Massachusetts ABLE Accounts


Photo by Alexander Mils on Unsplash

An ABLE account is a type of bank account available to people who have a disability that began prior to the age of 26. The account allows individuals to accumulate their own money in amounts that would otherwise make them ineligible to receive SSI and MassHealth (Medicaid) benefits. They can also manage and spend the money in the account themselves, if they are otherwise able to, something that is not possible with the use of a Special Needs Trust.

ABLE accounts are especially useful for individuals who have their own income through a job or other source, but the accounts can be useful for other reasons as well. They may even allow an indi individual or their family to spend money to supplement housing costs without causing a reduction in SSI benefits.

ABLE accounts do not replace the need for a special needs trust, as trusts are able to hold far more money than an ABLE account and are typically used to receive an inheritance or life insurance from a parent. Your attorney can help you figure out how to use ABLE accounts and special needs trusts to maximize the amount of resources available to care for your child throughout their life.

Parker Counsel Legal Services helps families in Massachusetts with special needs members to set up a plan to care for their family member to the end of their life, using estate planning, special needs trusts, guardianships or other assistance, and other tools. Call us at 833-RED-BOOT (833-733-2668) to see if we can help you.

New Jersey ABLE Accounts

People with disabilities that began before they turned 26 years old can save money in special accounts known as ABLE accounts. These are a valuable tool for anyone who receives SSI and Medicaid, since it is the only way a person can save more than $2000 AND manage it themselves without losing SSI and Medicaid benefits they are otherwise entitled to.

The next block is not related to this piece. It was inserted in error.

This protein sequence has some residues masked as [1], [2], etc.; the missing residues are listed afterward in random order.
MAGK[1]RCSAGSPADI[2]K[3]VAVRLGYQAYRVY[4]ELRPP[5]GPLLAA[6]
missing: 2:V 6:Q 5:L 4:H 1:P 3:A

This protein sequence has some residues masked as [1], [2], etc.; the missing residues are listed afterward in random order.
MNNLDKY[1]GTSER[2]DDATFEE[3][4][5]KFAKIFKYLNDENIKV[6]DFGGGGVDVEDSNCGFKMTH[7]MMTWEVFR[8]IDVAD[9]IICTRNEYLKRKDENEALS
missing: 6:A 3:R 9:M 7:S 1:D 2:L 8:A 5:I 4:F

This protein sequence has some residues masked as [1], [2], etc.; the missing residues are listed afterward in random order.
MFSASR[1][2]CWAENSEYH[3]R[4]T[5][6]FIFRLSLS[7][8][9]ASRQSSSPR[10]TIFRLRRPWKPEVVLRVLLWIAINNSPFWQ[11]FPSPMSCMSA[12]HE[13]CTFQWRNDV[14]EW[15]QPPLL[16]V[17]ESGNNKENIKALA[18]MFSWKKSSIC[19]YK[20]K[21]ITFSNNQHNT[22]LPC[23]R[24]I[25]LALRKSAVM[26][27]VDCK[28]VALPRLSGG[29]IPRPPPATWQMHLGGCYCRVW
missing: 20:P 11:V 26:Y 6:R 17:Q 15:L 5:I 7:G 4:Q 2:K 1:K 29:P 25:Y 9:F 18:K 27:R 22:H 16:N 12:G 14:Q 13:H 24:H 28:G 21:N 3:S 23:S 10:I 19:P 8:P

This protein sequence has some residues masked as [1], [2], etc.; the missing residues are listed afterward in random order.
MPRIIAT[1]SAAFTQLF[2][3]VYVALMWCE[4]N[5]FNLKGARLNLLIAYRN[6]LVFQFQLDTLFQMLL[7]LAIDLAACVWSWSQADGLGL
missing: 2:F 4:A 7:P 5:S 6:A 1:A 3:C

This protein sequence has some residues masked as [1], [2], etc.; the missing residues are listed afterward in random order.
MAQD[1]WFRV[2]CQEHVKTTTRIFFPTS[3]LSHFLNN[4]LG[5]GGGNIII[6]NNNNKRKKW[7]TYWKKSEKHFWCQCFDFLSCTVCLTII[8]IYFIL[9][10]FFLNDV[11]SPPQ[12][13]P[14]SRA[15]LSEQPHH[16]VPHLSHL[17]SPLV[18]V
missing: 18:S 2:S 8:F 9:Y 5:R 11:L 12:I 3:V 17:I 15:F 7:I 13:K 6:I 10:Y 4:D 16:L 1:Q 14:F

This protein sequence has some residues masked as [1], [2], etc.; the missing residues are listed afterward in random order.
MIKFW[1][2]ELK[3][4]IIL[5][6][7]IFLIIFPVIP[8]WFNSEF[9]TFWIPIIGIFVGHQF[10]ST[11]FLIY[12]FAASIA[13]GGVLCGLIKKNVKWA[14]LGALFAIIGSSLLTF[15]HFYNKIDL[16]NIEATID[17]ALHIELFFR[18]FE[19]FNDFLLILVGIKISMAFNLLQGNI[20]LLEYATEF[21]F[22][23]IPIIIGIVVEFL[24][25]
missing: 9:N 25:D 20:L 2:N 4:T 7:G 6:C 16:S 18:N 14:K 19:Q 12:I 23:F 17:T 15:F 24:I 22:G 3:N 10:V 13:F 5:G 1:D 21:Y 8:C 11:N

ABLE accounts also provide some other neat benefits and in some situations can be used to increase the amount of SSI benefits paid. They can help families maximize the resources available to an adult child with special needs even if the child is not able to manage their own money. Used in conjunction with SSI benefits and a special needs trust, the ABLE account is proving to be far more beneficial than originally envisioned. Although not everyone can benefit from an ABLE account, it is worth talking with your attorney about to see if it can provide a little extra flexibiilty and resource for your disabled adult child.
http://www.ablenrc.org/state-review/new-jersey

Parker Counsel Legal Services provides legal consultation, along with estate planning, special needs trust preparation, and guardianship or alternatives to help parents prepare their adult disabled children for the future. For a short, free, phone call to duscuss your situation, give us a call at 833-RED-BOOT (833-733-2668) or email legal@parkercounsel.com

Does your child need a special needs trust to get Medicaid?

Children with developmental disabilities – cerebral palsy, Down Syndrome, autism, and any other condition that began in childhood – who are not able to work and support themselves are probably going to be able to get social security benefits and Medicaid (called MassHealth in Massachusetts) when they turn 18 years of age. In some cases, they can receive these benefits before 18, but in almost every case they can do so after 18. Social security provides a limited cash payment to persons with a disability who have very low or no income and assets. Even if a child with a disability continues to live at home with parents after they turn 18, if they have little or no income and little or no other resources like savings, they will probably be eligible for supplemental security income (SSI) and Medicaid.